Examples from Trend Micros report:

The Ministry of Defense in Hungary was tricked using an upcoming Exhibition / Conference.  The attackers purchased a domain similar to the actual conference and created a similar website then sent out targeted emails to those who could be expected to attend from Hungary.

  • Real conference domain -
  • Malicious conference domain -

Similar to the Hungarian Defense Ministry, SAIC was the target of a spoofed conference website.  In this case it was for the "Future Forces 2014" conference and the intent was to trick email recipients into providing their webmail credentials.

  • Real conference domain -
  • Malicious conference domain -

Additionally the attackers are using malicious attachments to install malware on unsuspecting victims computers.  This is exactly what they do to users not in heightened security industries, only in these cases the attachments tend to be more specific to get the intended victim to open them.

Whereas many people receive and unfortunately open attachments that say "Undeliverable USPS Parcel Shipping Details" those in who work for more security entrenched targets are more specifically targeted with documents they won't suspect as being malicious:

Military official in Pakistan received a Word document claiming to relate to the Homeland Security Summit in the Middle East.

Polish government employees received a document related to the shooting down of flight MH17 over Ukraine. Military officials in multiple countries received an Excel attachment posing as a list of journalists accredited at the APEC Summit 2013.

From Operation Pawn Storm - A Trend Micro Research Paper

Vatican Embassy in Iraq received a Word document claiming to be about a bombing the day before.

It's not USPS package that wasn't deliverable, it's specific, relevant information to the targeted recipient.

From these examples you can see how social engineering works across all spectrums and cyber criminals have become adept at exact targeting of their victims to get the desired information or result from the attack.


The New And Improved CryptoWall 2.0

  • Published in Backups

Albeit improved in all the wrong ways.  

CryptoWall 2.0 is ransomware that falls into the same category as CryptoLocker, CryptorBit, TorrentLocker, the original CryptoWall, etc.  As one would expect with anything labeled 2.0 there have been improvements made to the original CryptoWall, in this case making it all the more insidious.

The original CryptoWall has made plenty of trouble for network administrators, encrypting local data and any data found across network shares.  There had been some loopholes network admins were using to recover the files without paying the ransom, including using data recovery to recover the original unencrypted files that CryptoWall had deleted.  However, with CryptoWall 2.0 the malware developers have made changes to make things harder on their victims.

(It's terrible, calling them developers as it almost gives them professional legitimacy. Admittedly they do consider this their job and as I've discussed before it is a very profitable endeavor.)

Changes included in CryptoWall 2.0 include unique wallet IDs for each victim to send ransom payments to, use of their TOR gateway, secure deletion of original [now] encrypted files, and a pretty handy FAQ / set of Instructions, which both covers what has happened to your computer and how to fix the problem.  Interestingly the Instructions make it sound like these guys are hear to help and not like they are the ones who caused the problem in the first place.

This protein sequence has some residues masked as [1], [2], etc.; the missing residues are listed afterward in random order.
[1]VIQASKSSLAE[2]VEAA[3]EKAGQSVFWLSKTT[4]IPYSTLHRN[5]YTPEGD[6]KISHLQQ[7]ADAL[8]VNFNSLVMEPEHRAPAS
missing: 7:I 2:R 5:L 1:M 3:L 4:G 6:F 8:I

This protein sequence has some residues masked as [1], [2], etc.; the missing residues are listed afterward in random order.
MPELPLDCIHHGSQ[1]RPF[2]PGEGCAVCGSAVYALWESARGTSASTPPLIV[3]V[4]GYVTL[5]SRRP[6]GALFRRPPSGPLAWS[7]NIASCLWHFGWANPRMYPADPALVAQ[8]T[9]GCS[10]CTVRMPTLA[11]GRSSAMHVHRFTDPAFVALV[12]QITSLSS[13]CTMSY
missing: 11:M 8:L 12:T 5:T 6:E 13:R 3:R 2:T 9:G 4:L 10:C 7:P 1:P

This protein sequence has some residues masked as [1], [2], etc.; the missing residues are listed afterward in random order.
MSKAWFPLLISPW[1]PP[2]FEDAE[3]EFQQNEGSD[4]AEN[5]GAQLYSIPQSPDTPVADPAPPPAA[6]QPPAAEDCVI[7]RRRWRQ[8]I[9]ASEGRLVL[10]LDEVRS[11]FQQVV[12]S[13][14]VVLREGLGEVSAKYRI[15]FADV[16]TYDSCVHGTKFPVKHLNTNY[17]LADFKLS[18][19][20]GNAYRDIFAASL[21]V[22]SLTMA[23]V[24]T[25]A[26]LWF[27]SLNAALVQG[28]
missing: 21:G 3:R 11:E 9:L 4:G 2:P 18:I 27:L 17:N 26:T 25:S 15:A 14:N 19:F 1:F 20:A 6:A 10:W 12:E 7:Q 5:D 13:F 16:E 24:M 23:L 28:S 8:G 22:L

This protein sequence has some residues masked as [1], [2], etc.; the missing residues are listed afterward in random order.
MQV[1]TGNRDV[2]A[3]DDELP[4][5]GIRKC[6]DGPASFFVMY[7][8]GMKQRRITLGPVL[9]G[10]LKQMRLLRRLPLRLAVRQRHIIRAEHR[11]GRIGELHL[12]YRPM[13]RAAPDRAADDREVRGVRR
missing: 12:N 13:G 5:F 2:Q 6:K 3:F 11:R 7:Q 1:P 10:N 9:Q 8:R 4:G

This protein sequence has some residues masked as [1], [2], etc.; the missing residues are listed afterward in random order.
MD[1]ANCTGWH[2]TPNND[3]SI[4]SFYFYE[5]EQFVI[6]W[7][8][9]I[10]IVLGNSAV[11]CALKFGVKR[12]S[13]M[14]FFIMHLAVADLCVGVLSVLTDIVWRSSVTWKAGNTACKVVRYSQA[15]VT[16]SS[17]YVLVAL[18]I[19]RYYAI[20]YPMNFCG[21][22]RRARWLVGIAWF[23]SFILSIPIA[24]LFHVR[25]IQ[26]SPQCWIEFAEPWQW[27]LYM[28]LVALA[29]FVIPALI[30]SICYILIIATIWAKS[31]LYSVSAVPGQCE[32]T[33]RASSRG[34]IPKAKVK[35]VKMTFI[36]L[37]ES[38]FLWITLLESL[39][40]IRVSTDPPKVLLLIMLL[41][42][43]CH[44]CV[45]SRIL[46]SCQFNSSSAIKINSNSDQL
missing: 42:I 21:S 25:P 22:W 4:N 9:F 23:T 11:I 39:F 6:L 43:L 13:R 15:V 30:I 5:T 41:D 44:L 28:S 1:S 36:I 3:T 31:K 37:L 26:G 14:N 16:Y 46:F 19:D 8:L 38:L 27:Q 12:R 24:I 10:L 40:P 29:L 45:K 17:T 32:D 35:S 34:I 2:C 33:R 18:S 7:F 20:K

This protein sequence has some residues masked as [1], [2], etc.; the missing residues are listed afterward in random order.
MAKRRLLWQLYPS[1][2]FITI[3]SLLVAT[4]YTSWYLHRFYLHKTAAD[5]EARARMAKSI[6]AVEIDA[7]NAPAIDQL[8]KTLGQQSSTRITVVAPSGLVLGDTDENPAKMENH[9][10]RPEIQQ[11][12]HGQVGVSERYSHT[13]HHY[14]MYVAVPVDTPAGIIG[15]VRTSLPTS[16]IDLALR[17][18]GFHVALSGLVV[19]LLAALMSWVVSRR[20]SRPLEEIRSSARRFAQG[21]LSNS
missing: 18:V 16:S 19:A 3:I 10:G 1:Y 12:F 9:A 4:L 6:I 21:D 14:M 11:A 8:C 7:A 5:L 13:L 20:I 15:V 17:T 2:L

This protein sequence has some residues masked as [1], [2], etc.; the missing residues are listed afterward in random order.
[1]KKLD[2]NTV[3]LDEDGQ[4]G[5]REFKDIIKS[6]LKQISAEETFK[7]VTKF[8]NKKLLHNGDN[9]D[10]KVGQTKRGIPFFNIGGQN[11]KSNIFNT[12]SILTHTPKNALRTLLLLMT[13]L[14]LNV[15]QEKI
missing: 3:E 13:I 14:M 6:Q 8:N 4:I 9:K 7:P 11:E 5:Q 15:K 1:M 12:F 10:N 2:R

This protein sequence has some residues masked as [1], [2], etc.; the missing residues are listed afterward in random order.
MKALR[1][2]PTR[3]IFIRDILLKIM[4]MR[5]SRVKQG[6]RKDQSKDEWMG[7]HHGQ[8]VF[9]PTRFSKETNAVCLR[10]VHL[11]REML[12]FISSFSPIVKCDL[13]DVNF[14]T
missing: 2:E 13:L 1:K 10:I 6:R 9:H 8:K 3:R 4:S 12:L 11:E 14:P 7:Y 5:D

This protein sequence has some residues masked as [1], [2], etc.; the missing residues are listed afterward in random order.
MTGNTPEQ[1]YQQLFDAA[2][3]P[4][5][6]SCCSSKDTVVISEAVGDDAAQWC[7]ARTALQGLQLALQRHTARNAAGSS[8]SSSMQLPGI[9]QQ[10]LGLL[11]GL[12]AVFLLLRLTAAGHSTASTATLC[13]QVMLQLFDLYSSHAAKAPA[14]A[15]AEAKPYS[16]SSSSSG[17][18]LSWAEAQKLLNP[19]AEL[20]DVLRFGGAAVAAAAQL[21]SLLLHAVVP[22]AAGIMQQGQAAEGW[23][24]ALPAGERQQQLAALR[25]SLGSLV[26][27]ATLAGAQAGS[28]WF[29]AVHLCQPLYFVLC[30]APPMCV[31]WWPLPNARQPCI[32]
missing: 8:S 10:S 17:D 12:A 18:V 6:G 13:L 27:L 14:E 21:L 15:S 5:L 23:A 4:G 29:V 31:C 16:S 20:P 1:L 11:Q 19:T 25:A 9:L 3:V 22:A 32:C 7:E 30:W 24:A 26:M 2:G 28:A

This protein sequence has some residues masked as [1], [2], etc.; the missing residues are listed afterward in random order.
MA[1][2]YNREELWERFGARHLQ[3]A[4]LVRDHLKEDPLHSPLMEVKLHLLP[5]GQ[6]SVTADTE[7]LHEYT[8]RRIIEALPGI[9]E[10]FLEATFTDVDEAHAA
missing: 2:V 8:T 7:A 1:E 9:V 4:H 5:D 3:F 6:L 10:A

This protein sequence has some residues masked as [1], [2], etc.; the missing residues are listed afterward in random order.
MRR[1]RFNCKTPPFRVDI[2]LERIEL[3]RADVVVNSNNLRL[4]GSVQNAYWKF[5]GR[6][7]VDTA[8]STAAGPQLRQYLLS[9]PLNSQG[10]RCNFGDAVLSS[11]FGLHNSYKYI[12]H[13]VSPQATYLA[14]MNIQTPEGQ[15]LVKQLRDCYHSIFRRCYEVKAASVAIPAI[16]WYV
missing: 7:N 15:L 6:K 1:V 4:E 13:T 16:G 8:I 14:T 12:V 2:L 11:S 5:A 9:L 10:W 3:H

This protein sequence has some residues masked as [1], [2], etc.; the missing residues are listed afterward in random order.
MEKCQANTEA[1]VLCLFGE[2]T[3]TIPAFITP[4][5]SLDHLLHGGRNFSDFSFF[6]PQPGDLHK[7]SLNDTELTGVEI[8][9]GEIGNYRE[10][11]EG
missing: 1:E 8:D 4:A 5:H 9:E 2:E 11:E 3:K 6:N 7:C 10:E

Here is a Bleeping Computer image of the Instructions.  Click here to read the full article on Bleeping Computer.Image from Bleeping Computer  

Always the recommended option for businesses is having a True Enterprise Backup, which allows for multiple copies your backed up material to be stored.  For many this has meant that yes the backup that happened last night was just a backup of the encrypted files, but the previous version from 3 nights ago is unencrypted.


The Trouble With PastaLeads

Pasta.Leads PastaLeads is one of the most annoying Adware out there.  This isn't the kind of infection that just slows down your computer, this nasty piece of Adware creates a Windows service that constantly runs in the background and as if that weren't bad enough if also configures your web browser to use a proxy server.

What does that mean for my computer?  PastaLeads generates leads typically for outbound sales companies, for instance let's say you need auto insurance so you do a search.  Suddenly a window pops up with a form where you enter your information and then the program will send that "lead" to auto insurance sales people who will contact you.

Wait, you say, that seems helpful, not harmful.  As helpful as this program seems the problems caused are two-fold, first you will be inundated in pop-up advertisements, all kinds of insurance, tech support (which are often scams that will try and get you to spend a fortune for a non-existent problem, see this article for more details), home cleaning services, lawn care, etc.  Second any information you enter, consider what you enter whenever applying for any kind of insurance, is immediately shipped off to unknown 3rd parties to use for marketing or other more nefarious purposes.


How does your computer end up with PastaLeads or PastaQuotes installed?  This is one of those infections that piggy backs on top of free software you download and install off of the Internet.  Remember the old adage, "There's no such thing as a free lunch", there's also no such thing as free software off the Internet.

It is very important you pay attention when installing any software onto your computer!  Sure it looks easy to just click through and select the Recommended install when you get to the screen that has installation choices like "Standard (Recommended)" or "Custom" sometimes also "Advanced", but if you want to know what 3rd party crud is being installed along with your software you should typically choose Custom or Advanced as that will often allow you to opt out.

Additionally when you read the license agreement (yes you should read it) or the installation screens and you find them telling you that they will be installing a toolbar or other addon along with the desired software now would be the time to cancel the install and go find another option.

Or more generally speaking simply avoiding "free" software is the best way to go, because if that free software includes something you have to pay a computer company to remove, then it really wasn't free in the first place. PastaLeads-Pop-up-Ads